An Empty Portrait, time with….

“You cannot hang an event on a wall, only a picture”
Mary McCarthy 1960

An Empty Portrait, time with… aims to challenge how we can experience photography, with a somewhat consuming desire to encourage people to engage with the image for longer than they may ordinarily. Time With … aims to move away from the transient nature of identity in the portrait towards encouraging the viewer to look, consider and wonder.
As with the work You and Me Both I adopted a style of shooting that produced a view autonomous from my own; I came out from behind the camera. The viewer of the final work will never experience what I saw, or what the subject saw, they will have their own experience. I look and the subject looks and the camera looks on and records.
The making of a photographic portrait involves the passage of time however the end result usually provides the viewer with a finite and customarily singular view. From this image numerous readings may be initiated; the fleeting expression, once frozen in the photographic image, can become symbolic of a person.
An Empty Portrait, time with… is concerned with the time of the experience within which the image was created? It aims to give back and presents the viewer with the time taken in the sitting in its entirety. In the still images we see a layering of all the images taken during the sitting; the eyes which were the point of engagement become the anchor point for the image. With this anchor in place all the other subtle changes fuse and merge creating a blurring, not of motion but of time, creating for the viewer a time in which they can look and contemplate.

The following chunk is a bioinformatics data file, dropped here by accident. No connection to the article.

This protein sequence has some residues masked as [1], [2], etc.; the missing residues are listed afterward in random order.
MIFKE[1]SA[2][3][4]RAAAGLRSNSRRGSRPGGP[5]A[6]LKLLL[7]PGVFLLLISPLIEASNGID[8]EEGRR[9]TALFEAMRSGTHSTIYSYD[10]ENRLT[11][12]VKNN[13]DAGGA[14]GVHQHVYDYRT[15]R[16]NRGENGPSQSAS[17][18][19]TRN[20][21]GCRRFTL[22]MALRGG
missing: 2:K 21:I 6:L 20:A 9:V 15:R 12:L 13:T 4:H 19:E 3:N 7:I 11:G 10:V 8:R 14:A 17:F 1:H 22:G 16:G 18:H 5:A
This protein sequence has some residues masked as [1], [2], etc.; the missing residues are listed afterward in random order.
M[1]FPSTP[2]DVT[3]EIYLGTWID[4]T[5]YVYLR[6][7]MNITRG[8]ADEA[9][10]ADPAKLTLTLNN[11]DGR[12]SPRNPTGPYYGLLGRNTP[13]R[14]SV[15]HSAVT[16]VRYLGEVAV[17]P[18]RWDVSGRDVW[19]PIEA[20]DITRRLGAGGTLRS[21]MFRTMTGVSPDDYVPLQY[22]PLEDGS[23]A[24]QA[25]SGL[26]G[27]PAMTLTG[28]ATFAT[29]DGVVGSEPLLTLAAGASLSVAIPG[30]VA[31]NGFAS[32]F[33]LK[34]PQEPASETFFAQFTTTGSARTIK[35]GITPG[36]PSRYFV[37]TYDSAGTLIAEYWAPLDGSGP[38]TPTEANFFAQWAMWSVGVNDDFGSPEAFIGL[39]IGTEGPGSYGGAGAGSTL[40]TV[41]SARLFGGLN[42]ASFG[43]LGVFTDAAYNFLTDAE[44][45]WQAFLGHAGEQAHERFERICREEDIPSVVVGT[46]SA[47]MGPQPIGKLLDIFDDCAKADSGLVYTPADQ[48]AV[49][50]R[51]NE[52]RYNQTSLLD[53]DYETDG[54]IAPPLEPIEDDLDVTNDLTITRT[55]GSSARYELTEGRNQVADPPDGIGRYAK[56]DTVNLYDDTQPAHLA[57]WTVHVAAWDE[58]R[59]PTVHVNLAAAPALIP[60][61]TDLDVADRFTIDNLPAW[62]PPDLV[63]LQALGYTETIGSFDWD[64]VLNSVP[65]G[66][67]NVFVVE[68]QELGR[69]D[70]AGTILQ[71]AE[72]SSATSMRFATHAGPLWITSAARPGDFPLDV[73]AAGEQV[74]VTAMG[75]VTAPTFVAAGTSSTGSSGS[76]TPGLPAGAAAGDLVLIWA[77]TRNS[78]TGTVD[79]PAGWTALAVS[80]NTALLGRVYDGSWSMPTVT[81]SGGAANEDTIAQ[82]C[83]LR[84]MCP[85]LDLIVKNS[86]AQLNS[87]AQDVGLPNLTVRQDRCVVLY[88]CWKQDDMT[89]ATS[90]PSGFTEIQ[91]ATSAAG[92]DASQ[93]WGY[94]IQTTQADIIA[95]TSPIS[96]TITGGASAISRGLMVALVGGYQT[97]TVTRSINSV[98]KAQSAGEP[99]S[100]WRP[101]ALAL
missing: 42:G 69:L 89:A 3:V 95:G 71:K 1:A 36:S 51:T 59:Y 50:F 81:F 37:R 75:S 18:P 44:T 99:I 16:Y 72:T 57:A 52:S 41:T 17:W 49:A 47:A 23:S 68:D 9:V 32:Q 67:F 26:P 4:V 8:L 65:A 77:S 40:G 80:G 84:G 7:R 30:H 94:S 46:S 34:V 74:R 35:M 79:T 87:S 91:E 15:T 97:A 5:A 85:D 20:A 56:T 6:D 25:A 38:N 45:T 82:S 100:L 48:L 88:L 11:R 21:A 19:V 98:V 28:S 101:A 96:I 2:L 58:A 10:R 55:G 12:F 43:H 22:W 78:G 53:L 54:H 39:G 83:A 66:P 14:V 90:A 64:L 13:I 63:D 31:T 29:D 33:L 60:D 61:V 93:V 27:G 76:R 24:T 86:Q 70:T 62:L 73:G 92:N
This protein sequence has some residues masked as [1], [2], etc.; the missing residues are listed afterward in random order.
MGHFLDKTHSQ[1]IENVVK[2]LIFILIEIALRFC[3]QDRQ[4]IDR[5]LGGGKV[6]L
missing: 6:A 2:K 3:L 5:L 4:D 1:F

The video installation component to this work takes this notion further still and puts forward a new notion of the portrait blurring the boundary between the still photograph and the cinematic, further challenging the traditional relationship between photography and temporality.
Expanding the temporal boundaries allows us to examine and consider the photograph through an approach more affiliated with the moving image. The unfreezing of the image aims to create or recreate a place where any tangible relationship to time is lost, the future or the past of the experience are immaterial. It could be said that one of the key values of art is to stimulate the visual faculty and through the act of looking all the thoughts one can consider. The use of filmic technology in An Empty Portrait, time with… activates the eye of the viewer; it brings time to the piece, a time of looking. The works are re-presentations or portraits of time spent, the identity of the subject becomes inconsequential, this is not a concretized view. Ultimately all that remains is a record of them looking at me.

All Images © Copyright Virginia Woods-Jack 2017

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